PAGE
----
YORK Acorn will face their toughest match of the season when they travel to Lock Lane this weekend, reckons head coach Josh Mortimer.

Acorn return to competitive action for the first time since the coronavirus pandemic struck back in March last year.

Amid the current restrictions, the National Conference League (NCL) have decided upon a regionalised league system, with Acorn in Group G alongside the likes of Beverley, West Hull and Heworth.

First up for York is a cross-league match against Lock Lane on Saturday (2.30pm) in what Mortimer anticipates to be one of the most difficult of all the matches his side will have in 2021.

Lock Lane have numerous former semi-professional players in their ranks.

At half-back, they possess former Halifax Panthers, Dewsbury Rams and Featherstone Rovers talent Morgan Punchard and ex-York City Knights pivot Danny Sowerby.

The Castleford-based club also have hooker Danny Maskill, previously of Bradford Bulls and Featherstone, Craig Savage, an ex-BARLA representative, and Tom Sowerby, a former England Lions under-23s player, all to call upon.

“I know that they’ve got lots of lads coming back from the semi-pro game,” said Acorn boss Mortimer.

“It’s going to be really tough for us and, with the greatest respect to the other teams, that’s probably going to be our hardest game of the year and it’s first up.

“But that’s just something that we’ve got to deal with. It’s going to be a tough test for sure.”

The regionalised league system will see the top two from Group G progress to the knockout phase, which will culminate in a Grand Final.

The system was brought in to ease both the travel costs and the risk to further infection amid the pandemic.

It also brings Acorn a chance to face local rivals Heworth, a rarity given the divisional gap between Premier Division Acorn and Division Three Heworth.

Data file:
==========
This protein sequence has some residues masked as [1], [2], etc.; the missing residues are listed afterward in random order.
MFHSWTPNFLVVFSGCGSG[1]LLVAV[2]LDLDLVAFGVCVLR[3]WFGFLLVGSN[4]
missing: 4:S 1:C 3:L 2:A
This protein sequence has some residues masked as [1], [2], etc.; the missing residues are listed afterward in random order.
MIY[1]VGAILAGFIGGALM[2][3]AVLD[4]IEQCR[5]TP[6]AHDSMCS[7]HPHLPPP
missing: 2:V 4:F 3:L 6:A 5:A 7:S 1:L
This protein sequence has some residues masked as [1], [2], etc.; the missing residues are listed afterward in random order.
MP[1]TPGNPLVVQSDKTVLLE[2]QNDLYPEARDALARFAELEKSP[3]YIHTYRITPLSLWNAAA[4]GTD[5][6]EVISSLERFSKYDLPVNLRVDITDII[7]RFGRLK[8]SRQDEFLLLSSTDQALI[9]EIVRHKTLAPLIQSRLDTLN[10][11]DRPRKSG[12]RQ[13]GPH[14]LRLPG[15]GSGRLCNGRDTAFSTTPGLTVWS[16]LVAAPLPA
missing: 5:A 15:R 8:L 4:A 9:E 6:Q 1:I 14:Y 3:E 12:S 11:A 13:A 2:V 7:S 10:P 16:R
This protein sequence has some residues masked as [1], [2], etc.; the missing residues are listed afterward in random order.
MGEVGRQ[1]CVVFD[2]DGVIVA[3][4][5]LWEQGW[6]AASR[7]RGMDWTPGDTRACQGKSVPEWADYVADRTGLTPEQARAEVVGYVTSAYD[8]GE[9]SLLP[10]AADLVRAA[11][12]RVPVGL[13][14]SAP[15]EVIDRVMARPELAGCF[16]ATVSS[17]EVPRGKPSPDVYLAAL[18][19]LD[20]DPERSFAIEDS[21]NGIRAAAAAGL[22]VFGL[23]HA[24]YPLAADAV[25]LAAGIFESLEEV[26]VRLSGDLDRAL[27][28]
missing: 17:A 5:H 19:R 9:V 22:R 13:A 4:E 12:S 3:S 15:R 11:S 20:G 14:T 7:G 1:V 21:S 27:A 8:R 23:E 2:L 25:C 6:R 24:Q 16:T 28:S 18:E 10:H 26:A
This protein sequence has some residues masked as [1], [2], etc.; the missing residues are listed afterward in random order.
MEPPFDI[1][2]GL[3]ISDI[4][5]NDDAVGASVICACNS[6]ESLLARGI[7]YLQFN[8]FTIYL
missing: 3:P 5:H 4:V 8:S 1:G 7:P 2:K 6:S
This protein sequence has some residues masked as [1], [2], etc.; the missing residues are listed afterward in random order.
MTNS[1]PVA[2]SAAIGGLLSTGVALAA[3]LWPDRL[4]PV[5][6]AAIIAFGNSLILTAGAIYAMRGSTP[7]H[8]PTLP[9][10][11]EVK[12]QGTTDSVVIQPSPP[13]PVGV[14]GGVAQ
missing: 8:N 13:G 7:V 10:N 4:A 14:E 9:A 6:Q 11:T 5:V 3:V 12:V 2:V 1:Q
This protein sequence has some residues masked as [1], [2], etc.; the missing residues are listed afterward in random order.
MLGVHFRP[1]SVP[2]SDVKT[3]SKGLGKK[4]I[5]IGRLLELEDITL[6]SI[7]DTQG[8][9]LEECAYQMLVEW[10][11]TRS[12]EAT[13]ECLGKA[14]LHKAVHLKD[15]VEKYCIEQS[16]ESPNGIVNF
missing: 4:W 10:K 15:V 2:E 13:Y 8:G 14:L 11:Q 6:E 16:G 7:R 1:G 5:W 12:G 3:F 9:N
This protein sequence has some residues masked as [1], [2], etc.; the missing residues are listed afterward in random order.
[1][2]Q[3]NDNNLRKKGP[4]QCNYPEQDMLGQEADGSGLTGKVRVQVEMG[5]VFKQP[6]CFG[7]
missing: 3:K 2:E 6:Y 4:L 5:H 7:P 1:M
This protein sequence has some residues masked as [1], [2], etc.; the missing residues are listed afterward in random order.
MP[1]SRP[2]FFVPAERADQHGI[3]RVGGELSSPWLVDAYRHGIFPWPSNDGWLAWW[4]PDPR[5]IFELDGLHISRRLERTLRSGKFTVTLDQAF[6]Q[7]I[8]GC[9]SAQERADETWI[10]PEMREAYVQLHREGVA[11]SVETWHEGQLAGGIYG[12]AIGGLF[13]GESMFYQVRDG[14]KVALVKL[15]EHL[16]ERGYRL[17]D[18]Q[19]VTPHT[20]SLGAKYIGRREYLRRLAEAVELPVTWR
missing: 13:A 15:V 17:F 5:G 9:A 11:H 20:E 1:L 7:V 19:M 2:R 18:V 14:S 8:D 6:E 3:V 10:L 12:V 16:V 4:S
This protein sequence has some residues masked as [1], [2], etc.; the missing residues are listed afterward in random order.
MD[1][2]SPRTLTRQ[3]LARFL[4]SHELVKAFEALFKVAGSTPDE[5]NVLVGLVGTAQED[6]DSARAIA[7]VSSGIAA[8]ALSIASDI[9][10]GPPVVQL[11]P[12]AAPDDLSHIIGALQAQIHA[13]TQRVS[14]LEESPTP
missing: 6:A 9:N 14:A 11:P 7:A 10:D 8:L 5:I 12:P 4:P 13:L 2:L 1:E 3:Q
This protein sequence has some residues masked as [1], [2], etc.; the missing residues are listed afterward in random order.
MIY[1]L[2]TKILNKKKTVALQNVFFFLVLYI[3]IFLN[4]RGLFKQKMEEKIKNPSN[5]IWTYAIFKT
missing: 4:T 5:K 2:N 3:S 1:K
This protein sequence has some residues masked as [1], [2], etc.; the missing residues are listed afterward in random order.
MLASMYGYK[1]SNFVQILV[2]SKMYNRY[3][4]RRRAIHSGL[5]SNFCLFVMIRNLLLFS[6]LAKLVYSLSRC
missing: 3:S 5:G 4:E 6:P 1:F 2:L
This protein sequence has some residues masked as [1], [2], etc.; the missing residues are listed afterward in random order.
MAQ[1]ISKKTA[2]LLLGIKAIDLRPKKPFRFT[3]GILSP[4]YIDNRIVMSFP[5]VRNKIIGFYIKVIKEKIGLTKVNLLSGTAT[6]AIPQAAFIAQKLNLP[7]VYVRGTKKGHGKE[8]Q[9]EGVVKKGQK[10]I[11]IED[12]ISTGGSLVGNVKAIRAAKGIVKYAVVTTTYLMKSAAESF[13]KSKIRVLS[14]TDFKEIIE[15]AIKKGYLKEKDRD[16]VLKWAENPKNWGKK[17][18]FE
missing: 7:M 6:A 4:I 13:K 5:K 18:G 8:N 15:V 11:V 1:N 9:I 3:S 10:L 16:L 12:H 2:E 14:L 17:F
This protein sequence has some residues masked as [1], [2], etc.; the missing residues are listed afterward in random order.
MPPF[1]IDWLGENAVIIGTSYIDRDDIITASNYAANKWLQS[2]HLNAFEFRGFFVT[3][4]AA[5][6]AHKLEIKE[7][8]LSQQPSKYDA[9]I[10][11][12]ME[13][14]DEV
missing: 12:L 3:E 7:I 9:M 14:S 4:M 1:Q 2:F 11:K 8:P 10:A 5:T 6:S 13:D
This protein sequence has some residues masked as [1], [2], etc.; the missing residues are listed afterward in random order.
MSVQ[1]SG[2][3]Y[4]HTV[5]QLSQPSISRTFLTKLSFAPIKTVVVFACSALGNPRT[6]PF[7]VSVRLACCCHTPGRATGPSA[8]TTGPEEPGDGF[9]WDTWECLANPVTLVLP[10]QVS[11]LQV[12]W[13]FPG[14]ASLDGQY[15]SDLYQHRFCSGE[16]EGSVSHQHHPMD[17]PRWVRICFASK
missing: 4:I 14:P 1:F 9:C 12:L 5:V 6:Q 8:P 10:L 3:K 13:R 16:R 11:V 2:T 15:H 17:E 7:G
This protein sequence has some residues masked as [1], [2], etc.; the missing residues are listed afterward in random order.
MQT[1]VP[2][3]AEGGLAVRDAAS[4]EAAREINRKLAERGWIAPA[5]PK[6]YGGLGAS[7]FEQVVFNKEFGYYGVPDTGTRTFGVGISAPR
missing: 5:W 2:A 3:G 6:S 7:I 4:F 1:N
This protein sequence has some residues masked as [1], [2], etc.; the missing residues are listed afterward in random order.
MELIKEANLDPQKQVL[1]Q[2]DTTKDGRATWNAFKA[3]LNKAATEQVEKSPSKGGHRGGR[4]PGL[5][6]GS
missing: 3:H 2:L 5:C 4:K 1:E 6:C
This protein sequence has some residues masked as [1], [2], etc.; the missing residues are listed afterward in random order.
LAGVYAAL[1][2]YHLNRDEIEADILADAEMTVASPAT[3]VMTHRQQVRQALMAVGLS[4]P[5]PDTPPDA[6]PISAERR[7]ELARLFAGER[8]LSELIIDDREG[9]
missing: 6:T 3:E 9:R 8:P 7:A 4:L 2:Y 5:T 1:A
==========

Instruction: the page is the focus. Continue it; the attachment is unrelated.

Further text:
“I’m a fan of the regionalised leagues,” said Mortimer.

“But I do feel sorry for the likes of Heworth really. They’ve been put in a league where they are the only Division Three team. There are two Premier teams, three Division One teams and one Division Two team.

“I did listen to what the RFL said about blooding through youngsters and the unknown factor of not knowing what other teams will be like.

“I think that a regionalised Premier and Division One and then a regionalised Division Two and Three could have been better.

“For more, I like competitive games and the lads enjoying their rugby. I hope that Heworth do well just not when they play us!

“I’ve spoken to Scott (Rhodes, Heworth coach) and they’re targeting the play-offs, so fair play to them.”

Regardless of the format, Mortimer is glad to be able to lead out his side once again.

Having chosen not to take part in friendlies, in favour of competitive in-house matches, this weekend will the first time Acorn have taken to the field since 2020.

“It is great to be back and the boys are chomping at the bit because it did just feel like we were never going to get playing again,” Mortimer said.

“When they told us that we’d be able to start playing again in May, we thought, ‘That’s a bit soon’.

“But come this weekend, we’re back playing and we’re really excited about that.”